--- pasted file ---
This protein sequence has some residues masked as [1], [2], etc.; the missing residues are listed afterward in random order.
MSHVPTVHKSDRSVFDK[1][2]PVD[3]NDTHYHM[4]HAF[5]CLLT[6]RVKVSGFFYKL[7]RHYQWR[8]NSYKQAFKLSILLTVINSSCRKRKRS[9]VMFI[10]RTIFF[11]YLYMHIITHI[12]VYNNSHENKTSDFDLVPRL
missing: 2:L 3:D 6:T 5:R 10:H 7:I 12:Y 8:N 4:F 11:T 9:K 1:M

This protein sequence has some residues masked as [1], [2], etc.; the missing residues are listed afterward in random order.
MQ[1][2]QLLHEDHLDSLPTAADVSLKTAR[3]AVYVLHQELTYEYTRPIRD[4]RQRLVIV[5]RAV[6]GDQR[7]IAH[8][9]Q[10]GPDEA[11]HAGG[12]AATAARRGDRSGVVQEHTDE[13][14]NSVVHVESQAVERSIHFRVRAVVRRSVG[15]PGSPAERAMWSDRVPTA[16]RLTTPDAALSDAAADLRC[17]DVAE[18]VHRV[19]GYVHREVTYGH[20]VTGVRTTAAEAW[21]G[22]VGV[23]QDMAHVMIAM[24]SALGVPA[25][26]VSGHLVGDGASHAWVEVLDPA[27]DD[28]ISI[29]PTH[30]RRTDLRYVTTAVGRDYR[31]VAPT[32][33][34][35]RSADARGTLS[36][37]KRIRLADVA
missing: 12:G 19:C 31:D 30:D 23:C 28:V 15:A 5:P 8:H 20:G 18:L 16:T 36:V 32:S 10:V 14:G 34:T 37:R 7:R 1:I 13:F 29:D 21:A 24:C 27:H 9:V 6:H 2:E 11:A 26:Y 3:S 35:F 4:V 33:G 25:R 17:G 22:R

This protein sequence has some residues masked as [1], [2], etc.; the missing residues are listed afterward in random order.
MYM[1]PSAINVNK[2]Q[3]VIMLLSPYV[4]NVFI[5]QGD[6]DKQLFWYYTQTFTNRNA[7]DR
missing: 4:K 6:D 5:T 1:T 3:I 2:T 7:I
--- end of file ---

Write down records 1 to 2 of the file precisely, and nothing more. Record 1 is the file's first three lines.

This protein sequence has some residues masked as [1], [2], etc.; the missing residues are listed afterward in random order.
MSHVPTVHKSDRSVFDK[1][2]PVD[3]NDTHYHM[4]HAF[5]CLLT[6]RVKVSGFFYKL[7]RHYQWR[8]NSYKQAFKLSILLTVINSSCRKRKRS[9]VMFI[10]RTIFF[11]YLYMHIITHI[12]VYNNSHENKTSDFDLVPRL
missing: 2:L 3:D 6:T 5:R 10:H 7:I 12:Y 8:N 4:F 11:T 9:K 1:M

This protein sequence has some residues masked as [1], [2], etc.; the missing residues are listed afterward in random order.
MQ[1][2]QLLHEDHLDSLPTAADVSLKTAR[3]AVYVLHQELTYEYTRPIRD[4]RQRLVIV[5]RAV[6]GDQR[7]IAH[8][9]Q[10]GPDEA[11]HAGG[12]AATAARRGDRSGVVQEHTDE[13][14]NSVVHVESQAVERSIHFRVRAVVRRSVG[15]PGSPAERAMWSDRVPTA[16]RLTTPDAALSDAAADLRC[17]DVAE[18]VHRV[19]GYVHREVTYGH[20]VTGVRTTAAEAW[21]G[22]VGV[23]QDMAHVMIAM[24]SALGVPA[25][26]VSGHLVGDGASHAWVEVLDPA[27]DD[28]ISI[29]PTH[30]RRTDLRYVTTAVGRDYR[31]VAPT[32][33][34][35]RSADARGTLS[36][37]KRIRLADVA
missing: 12:G 19:C 31:D 30:D 23:C 28:V 15:A 5:P 8:H 20:G 18:L 16:T 36:V 32:S 10:V 14:G 34:T 37:R 7:R 1:I 13:F 29:D 21:A 24:C 27:H 9:V 6:H 2:E 11:A 26:Y 3:S 35:F 4:V 33:G 25:R 17:G 22:R